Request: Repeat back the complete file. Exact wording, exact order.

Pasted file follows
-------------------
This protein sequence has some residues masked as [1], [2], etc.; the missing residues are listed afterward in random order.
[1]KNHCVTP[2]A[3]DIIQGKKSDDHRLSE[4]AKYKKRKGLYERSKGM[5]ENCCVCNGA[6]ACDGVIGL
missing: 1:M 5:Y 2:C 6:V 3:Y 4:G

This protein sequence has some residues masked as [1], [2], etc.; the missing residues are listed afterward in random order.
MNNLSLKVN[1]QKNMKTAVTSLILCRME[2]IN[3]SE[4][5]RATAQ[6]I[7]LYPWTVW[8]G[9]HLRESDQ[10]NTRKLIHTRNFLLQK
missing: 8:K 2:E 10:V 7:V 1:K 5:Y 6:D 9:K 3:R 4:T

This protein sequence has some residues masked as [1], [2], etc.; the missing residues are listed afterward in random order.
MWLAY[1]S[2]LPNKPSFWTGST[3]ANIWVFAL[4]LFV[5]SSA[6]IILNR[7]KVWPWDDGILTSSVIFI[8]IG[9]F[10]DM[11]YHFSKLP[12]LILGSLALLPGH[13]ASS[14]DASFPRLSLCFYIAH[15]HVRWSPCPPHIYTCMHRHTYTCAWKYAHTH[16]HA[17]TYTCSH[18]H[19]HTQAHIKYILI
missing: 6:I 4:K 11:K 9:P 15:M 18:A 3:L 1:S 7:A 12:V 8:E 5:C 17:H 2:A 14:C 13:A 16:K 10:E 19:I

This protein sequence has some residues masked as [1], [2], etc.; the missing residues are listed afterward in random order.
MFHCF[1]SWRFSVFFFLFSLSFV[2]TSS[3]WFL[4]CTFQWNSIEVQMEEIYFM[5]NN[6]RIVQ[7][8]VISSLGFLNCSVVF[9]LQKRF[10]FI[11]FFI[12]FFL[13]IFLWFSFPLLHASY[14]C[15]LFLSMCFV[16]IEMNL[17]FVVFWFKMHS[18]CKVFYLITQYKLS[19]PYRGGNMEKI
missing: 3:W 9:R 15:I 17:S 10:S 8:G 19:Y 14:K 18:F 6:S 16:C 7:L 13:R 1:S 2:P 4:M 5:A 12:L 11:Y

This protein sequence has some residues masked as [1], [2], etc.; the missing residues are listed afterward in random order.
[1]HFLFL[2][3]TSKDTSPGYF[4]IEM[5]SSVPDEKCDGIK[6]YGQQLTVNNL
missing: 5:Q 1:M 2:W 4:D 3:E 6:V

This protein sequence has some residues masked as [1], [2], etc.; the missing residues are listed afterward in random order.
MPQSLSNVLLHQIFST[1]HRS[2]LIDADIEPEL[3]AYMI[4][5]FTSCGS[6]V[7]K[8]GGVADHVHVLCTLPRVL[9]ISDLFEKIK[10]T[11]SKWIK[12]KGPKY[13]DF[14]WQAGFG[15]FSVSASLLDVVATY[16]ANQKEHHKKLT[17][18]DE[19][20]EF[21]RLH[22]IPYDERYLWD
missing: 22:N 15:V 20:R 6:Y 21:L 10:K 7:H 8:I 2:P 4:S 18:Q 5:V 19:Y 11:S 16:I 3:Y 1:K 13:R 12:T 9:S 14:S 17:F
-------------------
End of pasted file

This protein sequence has some residues masked as [1], [2], etc.; the missing residues are listed afterward in random order.
[1]KNHCVTP[2]A[3]DIIQGKKSDDHRLSE[4]AKYKKRKGLYERSKGM[5]ENCCVCNGA[6]ACDGVIGL
missing: 1:M 5:Y 2:C 6:V 3:Y 4:G

This protein sequence has some residues masked as [1], [2], etc.; the missing residues are listed afterward in random order.
MNNLSLKVN[1]QKNMKTAVTSLILCRME[2]IN[3]SE[4][5]RATAQ[6]I[7]LYPWTVW[8]G[9]HLRESDQ[10]NTRKLIHTRNFLLQK
missing: 8:K 2:E 10:V 7:V 1:K 5:Y 6:D 9:K 3:R 4:T

This protein sequence has some residues masked as [1], [2], etc.; the missing residues are listed afterward in random order.
MWLAY[1]S[2]LPNKPSFWTGST[3]ANIWVFAL[4]LFV[5]SSA[6]IILNR[7]KVWPWDDGILTSSVIFI[8]IG[9]F[10]DM[11]YHFSKLP[12]LILGSLALLPGH[13]ASS[14]DASFPRLSLCFYIAH[15]HVRWSPCPPHIYTCMHRHTYTCAWKYAHTH[16]HA[17]TYTCSH[18]H[19]HTQAHIKYILI
missing: 6:I 4:K 11:K 9:P 15:M 18:A 3:L 1:S 7:A 12:V 8:E 5:C 17:H 2:A 14:C 13:A 16:K 10:E 19:I

This protein sequence has some residues masked as [1], [2], etc.; the missing residues are listed afterward in random order.
MFHCF[1]SWRFSVFFFLFSLSFV[2]TSS[3]WFL[4]CTFQWNSIEVQMEEIYFM[5]NN[6]RIVQ[7][8]VISSLGFLNCSVVF[9]LQKRF[10]FI[11]FFI[12]FFL[13]IFLWFSFPLLHASY[14]C[15]LFLSMCFV[16]IEMNL[17]FVVFWFKMHS[18]CKVFYLITQYKLS[19]PYRGGNMEKI
missing: 3:W 9:R 15:I 17:S 10:S 8:G 19:Y 14:K 18:F 6:S 16:C 7:L 13:R 1:S 2:P 4:M 5:A 12:L 11:Y

This protein sequence has some residues masked as [1], [2], etc.; the missing residues are listed afterward in random order.
[1]HFLFL[2][3]TSKDTSPGYF[4]IEM[5]SSVPDEKCDGIK[6]YGQQLTVNNL
missing: 5:Q 1:M 2:W 4:D 3:E 6:V

This protein sequence has some residues masked as [1], [2], etc.; the missing residues are listed afterward in random order.
MPQSLSNVLLHQIFST[1]HRS[2]LIDADIEPEL[3]AYMI[4][5]FTSCGS[6]V[7]K[8]GGVADHVHVLCTLPRVL[9]ISDLFEKIK[10]T[11]SKWIK[12]KGPKY[13]DF[14]WQAGFG[15]FSVSASLLDVVATY[16]ANQKEHHKKLT[17][18]DE[19][20]EF[21]RLH[22]IPYDERYLWD
missing: 22:N 15:V 20:R 6:Y 21:L 10:K 7:H 8:I 2:P 4:S 18:Q 5:V 19:Y 11:S 16:I 3:Y 1:K 13:R 12:T 9:S 14:S 17:F